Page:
The Covid-19 crisis could mean that 2020 will be seen as a turning point for the Local Government Pension Scheme, writes features editor Martin George.
It has become a cliché to use the word ‘unprecedented’ to describe the coronavirus emergency, yet that does not make it inaccurate. But does it hold true of the situation that the Local Government Pension Scheme finds itself in?
Jeff Houston, secretary of the LGPS Advisory Board, thinks back to the turmoil of the 2008 global economic crash, Black Wednesday in 1992, and events of the 1980s.
“This is the only one I have ever seen that has hit admin, governance and funding and investment, all potentially as hard and all at the same time,” he says. And the shift that the pandemic will cause “will be as big as when the first computer arrived on my desk”.
Challenges in the first few months of the crisis have included continuing to pay pensions while staff have had to access important and sensitive systems from home, the tragic increase in the number of deaths among scheme members, ensuring there is proper decision making and scrutiny without the ability to hold in person meetings, and dealing with huge volatility in share prices, reduced income and employers that are facing financial difficulties.
Of this initial phase of the crisis, Mr Houston says that “local government does what it does best: it copes, and it has coped”.
Operationally, he says there have been lots of “workarounds” to do with challenges such as pension staff working from home. “The concern I would have is how long we can keep doing that, because if this is going to be a medium-term situation with lots of people working from home, we’re just not set up for that.”
During the first two weeks of April, 80% of administering authorities in the UK responded to an LGPS Advisory Board survey about cash flow.
Of these, 87% said they did not anticipate any cash flow issues for 2020-21, although 5% said they did, with a further 8% saying this was a possibility. However, the summary of the survey results noted that “a number of funds indicated that their ‘no’ answer may change should this situation continue, or get worse, for much of the year”.
There will be question marks, no doubt, over employer affordability, but we really can’t see what they look like at the minute
Areas of concerns raised included investment income and the reduction or suspension of dividends, falling rental income from property, funds whose employers include further and higher education institutions and charities “which are struggling with their finances. Some may even be unable or unwilling to pay their secondary, perhaps even primary contributions”, and a potential increase in death grant payments.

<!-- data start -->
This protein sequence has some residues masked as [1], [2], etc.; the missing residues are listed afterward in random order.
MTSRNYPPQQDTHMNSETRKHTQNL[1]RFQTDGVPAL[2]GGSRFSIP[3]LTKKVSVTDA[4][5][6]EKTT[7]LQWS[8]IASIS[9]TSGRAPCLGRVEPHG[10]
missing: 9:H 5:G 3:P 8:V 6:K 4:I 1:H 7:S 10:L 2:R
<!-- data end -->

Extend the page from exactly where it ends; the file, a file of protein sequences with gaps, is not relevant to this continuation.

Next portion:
Indeed, 7% of respondents said that they had received requests from employers to delay or reduce their contributions. And some major employers that had been intending to pre-pay three years’ of contributions were now paying just one year’s upfront.
The board warned that the majority of those who answered this question said it was too early to say about employer contributions, and warned that “this situation may change for the worse if circumstances continue as they are for a period of months”.
Mr Houston says that since the survey was completed “the message is starting to come through that we are now [having] a few more employers starting to come forward”. He cites small private sector employers unable to afford to furlough staff for much longer, or those such as leisure services that have seen no income for months.
It is an issue very much on the minds of the LGPS Advisory Board’s Covid-19 practitioner group, which first met in April.
Rachel Brothwood, who chairs the group as well as being director of pensions at the West Midlands Pension Fund, says the “biggest thing we have on our radar” is what will happen to employers that pay into the LGPS, and the effects on them of the government’s financial support packages and furlough scheme, rules about reopening and when they will be able to start earning money again, as well as how they are affected by developments in the wider economy.
“There will be question marks, no doubt, over employer affordability, but we really can’t see what they look like at the minute, so that’s one that we are watching,” she adds.
Along with all other asset owners, her own fund “did see a dip” in March, and a rebound since then, but she cautions: “We are not complacent in any way that this is over. There are so many risks out there. We are anticipating an ongoing period of volatility which means assets do fall back down and shoot back up.”
The different ways the crisis has affected different funds has been seen at first hand by Phil Triggs, tri-borough director of treasury and pensions at Westminster City Council. He notes that the three funds are “remarkably different” in their asset allocations.
LGPS funds with higher proportions of investment in illiquid assets would be financially hurt if they were required to sell those
Kensington & Chelsea Pension Fund “has a high allocation to equities and was hurt by the initial market collapse in March, but its fund has since rebounded in the recovery”, and its committee recently switched equity assets to cash which will feed into a segregated direct property portfolio.
Hammersmith & Fulham Pension Fund had a much lower equity allocation, as well as being invested in a low carbon passive fund, and was “therefore protected from the worst impacts of the market crash”. Mr Triggs says its diversification strategy over the past 10 years also meant it was “far more protected than the average LGPS fund”.
And he says Westminster City Council Pension Fund “was partially protected as a result of its decision to move from UK to global equities late in 2019, with global equities recovering better since March 2020”.
Both Westminster and Hammersmith & Fulham will look to move a proportion of their passive funds to actively managed funds, and Mr Triggs notes that “active management is more suited for recovering markets where specific hard-hit sectors can be avoided”.
Cashflow is a consideration for Mr Triggs. Last year’s valuation resulted in many funds reducing deficit contributions as they moved to fully funded status.